Business Evolution

Some people can take an empty space, envision greatness and then make their vision a reality. They have a knack for interior decorating and they wow people with the final outcome. Well, I’m not one of those people. I’m the type, actually, who arrives to college and moves into a room that’s empty except for a bed and a dresser. And it stays that way during the time that I live there. And while my roommates busy themselves with making their rooms feel like theirs, my greatest attempt at decorating mine is hanging a generic poster on the wall. While some see empty white walls as a canvas of creative and artistic possibilities, the four walls that surround me remain blank under my care, for blank walls don’t faze me – nor do they motivate me enough to do anything about them.

So it’s a good thing that I married someone quite my opposite in that regard. As David and I move around from place to place, he has been the one who has always made our apartments feel like home. It’s thanks to him that we painted the living room in our spacious 2 bedroom in East Harlem a cheery yellow so that our moods remained bright even in the dead of winter. He’s the one who lugged the mirror in the shape of a window back from Paris to add a touch of style to our New York space. He’s also the one who can magically hide chaos and make work areas more efficient. I surely appreciated the beautiful workspace that he created for me in our midtown Manhattan duplex by building a beautiful corner desk to maximize our small space. For me, decorating apartment after apartment makes me exhausted at the thought. For him, creating a home is his forte and he tackles each empty apartment with energy and inspiration.

Therefore, when Pepe gave us the keys to our new business, AlteArte, David had a thousand ideas of ways to improve the feel of the space and he immediately got to work even though we hadn’t yet signed any papers. He systematically tackled each area, and under his touch, things began to come to life. He single-handedly moved the hideously large cigarette machine to the bathroom upstairs so as to make the space downstairs feel less like a bar. He cleared out the area behind the bar and reorganized the appliances. By moving the ice machine to one side, it freed up the passageway so that two people could move around easily. Since the business doesn’t have a kitchen, he created a small workspace where he can prepare small tapas. He made and hung shelves, he added wooden palates that not only make us higher off the ground when standing behind the bar but also hides the tubing underneath that connects the appliances.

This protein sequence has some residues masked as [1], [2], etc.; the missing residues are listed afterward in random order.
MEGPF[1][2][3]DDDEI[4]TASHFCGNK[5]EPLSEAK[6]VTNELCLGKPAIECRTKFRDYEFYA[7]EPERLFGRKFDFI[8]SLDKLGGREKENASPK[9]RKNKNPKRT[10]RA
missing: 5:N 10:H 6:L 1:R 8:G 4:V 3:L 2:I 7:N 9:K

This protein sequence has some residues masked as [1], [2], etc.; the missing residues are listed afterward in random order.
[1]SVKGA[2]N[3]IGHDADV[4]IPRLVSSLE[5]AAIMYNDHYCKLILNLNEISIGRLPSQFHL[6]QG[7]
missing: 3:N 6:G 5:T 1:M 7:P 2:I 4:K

He transformed the stockroom, making it organized and much more efficient so that we can actually fit a full sized fridge inside – an important factor since we’re going to be serving food. He hung our small lanterns that once decorated our New York City apartment and found the perfect place for our mirror-that-looks-like-a-window. And the lamp that we had found abandoned in Torrevieja turned out to be the perfect accessory to hang from the sloping high ceiling.

And, as David worked relentlessly day after day, AlteArte slowly transformed from a simple bar to a space with character. And we fell in love with our little business more and more. And I suddenly took notice of the small details. Once I was no longer distracted by sticky floors that needed to be mopped and the shelves of prominently-displayed alcohol, I admired the castle-like door knobs, the wooden-beamed ceilings, and the little windows with cute shutters that looked out onto a pedestrian street. And it hit me that this charming little business that actually used to be a stable was just like Paco’s home. And I realized that even though we had gotten kicked out of our castle-like home, we had stumbled upon a fantastic replacement. And this time, no one could tell us what to put on the walls or that we had to be careful of the antique chairs. The space was ours to mold as we pleased.